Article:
The Clock Revisited
We all know the original clock was placed on the Laundry End in 1930 and after some shenanigans with the FA and Highbury redevelopment it was moved to the College End in 1935.
We wrote as much in a recent blog and article for the club magazine.
However, all may not be as we all had assumed as new detail has emerged which shows the clock most likely began its life on the West Terrace, within an information centre on the South-West corner of the ground before moving to the Laundry End a few years later.
At the start of the week Andy told me that the Illustrated Sporting and Dramatic News had been placed on the British Library website. This was exciting news for historians as the publication “did what it said on the tin” – it being a weekly paper that began in the Victorian period to provide the interested populace a multitude of drawings and photos of current sporting and artistic news and events. As such it provides insight that words can not convey.
He then said look at this beauty from the Illustrated Sporting and Dramatic News 1930:
Andy’s intention to tweet the image was thwarted by a generic sports account that sent it out a few minutes prior to Andy’s busy schedule, so he RT instead.
Fumbunker, by now on a roll, also highlighted this image from the Aerofilms series, and if you look at this Aerofilm photo a scoreboard is clearly seen on the South West side of the ground.
Comparing the two photos there are trees lining behind the clock in the first photo which are also clearly shown behind the South-West side in the Aerofilm image. There are no such trees at the Northern end of the ground. Additionally the depth of the terrace below the information centre is pretty shallow unlike any part of the Northern terrace which was far deeper.
This got Andy and myself thinking and we have come up with the following clock revised detail:
The original clock was located next to the scoreboard on the West Terrace of the south-westerly Information Centre in September 1930.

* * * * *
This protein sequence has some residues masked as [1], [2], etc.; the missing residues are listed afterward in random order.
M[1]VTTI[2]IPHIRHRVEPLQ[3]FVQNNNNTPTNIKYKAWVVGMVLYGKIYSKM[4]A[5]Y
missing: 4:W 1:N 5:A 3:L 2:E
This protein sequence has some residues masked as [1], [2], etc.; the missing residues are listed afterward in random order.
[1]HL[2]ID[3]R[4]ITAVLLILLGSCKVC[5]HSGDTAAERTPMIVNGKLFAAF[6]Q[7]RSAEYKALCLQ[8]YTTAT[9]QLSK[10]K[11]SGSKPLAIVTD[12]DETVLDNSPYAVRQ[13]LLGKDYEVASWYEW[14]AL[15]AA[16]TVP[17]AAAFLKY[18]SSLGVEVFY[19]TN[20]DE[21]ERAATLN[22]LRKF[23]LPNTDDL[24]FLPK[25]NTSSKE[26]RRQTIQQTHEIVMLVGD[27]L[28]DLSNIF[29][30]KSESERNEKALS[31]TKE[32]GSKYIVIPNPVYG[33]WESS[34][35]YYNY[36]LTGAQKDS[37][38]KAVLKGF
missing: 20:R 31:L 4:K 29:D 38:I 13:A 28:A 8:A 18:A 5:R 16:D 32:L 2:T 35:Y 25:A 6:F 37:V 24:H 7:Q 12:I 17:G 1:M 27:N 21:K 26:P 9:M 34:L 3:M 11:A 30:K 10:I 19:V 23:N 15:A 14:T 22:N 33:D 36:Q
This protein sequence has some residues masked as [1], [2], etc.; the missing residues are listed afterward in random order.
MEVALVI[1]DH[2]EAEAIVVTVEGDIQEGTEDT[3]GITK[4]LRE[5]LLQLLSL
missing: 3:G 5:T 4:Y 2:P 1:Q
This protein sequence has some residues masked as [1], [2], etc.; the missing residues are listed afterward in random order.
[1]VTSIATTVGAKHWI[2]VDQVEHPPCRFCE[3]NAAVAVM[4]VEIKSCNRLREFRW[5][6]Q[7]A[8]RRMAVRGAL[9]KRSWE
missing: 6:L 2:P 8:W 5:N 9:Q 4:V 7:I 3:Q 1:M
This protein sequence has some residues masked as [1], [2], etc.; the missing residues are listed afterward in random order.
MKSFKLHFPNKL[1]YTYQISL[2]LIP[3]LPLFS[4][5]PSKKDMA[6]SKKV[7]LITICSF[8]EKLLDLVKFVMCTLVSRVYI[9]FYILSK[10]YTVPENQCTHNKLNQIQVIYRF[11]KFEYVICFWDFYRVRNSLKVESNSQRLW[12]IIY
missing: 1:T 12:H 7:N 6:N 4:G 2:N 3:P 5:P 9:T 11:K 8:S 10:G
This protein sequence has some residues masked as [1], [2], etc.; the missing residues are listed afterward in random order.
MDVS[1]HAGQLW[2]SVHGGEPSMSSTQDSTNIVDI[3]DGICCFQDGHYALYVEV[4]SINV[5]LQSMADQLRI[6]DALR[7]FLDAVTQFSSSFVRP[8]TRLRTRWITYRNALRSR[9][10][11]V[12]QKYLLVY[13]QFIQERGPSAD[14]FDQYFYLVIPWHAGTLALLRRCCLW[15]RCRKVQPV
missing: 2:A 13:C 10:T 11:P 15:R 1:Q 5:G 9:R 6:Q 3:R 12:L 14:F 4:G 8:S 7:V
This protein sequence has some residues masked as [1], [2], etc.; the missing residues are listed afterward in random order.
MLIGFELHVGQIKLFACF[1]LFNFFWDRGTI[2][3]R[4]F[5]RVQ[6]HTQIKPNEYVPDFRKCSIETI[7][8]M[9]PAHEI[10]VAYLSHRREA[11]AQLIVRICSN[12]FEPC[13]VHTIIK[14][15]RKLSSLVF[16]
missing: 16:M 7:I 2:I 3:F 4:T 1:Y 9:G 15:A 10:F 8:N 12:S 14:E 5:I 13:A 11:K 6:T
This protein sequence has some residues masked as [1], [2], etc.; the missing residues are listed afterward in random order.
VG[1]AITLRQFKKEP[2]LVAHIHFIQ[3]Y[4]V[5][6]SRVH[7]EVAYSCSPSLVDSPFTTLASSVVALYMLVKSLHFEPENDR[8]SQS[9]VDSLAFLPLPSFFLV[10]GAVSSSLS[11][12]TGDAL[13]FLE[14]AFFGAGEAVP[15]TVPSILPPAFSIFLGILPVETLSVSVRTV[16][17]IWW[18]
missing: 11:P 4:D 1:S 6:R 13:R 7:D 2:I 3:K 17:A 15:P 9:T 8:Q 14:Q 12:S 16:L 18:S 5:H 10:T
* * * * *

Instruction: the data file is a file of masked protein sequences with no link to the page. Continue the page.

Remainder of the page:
It was then banned by the FA a month later and ordered to be covered up. In February 1931 the clock makers – Fishers – agreed with Herbert Chapman to alter the 45 minute mechanism to a 12 hour clock and, after FA approval, the new clock re-appeared in December 1931.
We are now pretty sure, that it was re-positioned on the Laundry End in December 1931. While we initially thought there was little point in moving it before the works all started in the close season, Andy then remembered a photo of an Alex James penalty in February 1932 that clearly denotes the clock in the background in the middle of the North terracing.
The architect’s projected drawing of April 1932 of the new West Stand clearly shows the Clock in its position in the middle of the Laundry End, and no information centre remaining in the South West corner. The West Stand was officially opened in December 1932 but had housed some spectators for a number of months prior to this date.
A curious aspect of the papers that reported on the new clock in September 1930 was that the actual location was never recorded in any written publication. It is difficult to know just why the exact dimensions of the clock were recorded and the face of the clock given in detail but not where it was to go inside the ground. Maybe it was just assumed that those who needed to know where it was were actually inside the ground and knew it’s location anyway. This apparent lack of written evidence goes some way in explaining why all, including ourselves, had assumed the Clock initial location was on the Laundry End in 1930.
Therefore in light of the above we offer this as revised detail:
Highbury Clock Location Timeline
September 1930 – 45 minute clock placed on West Terrace.
October 1930 – Timepiece covered up on order of the FA.
December 1931 – Clock re-appeared directly on the Laundry End as a 12 hour timepiece (North Bank).
Summer 1935 – Clock moved to College End (Clock End).
Which just goes to show that with the continued opening of newspaper and other archive resources by the British Library onto the web, that received and assumed history will become ever more challenged.
*As an aside from the clock, those of us who are cannon aficionados immediately noticed the correct direction of the cannon in 1930.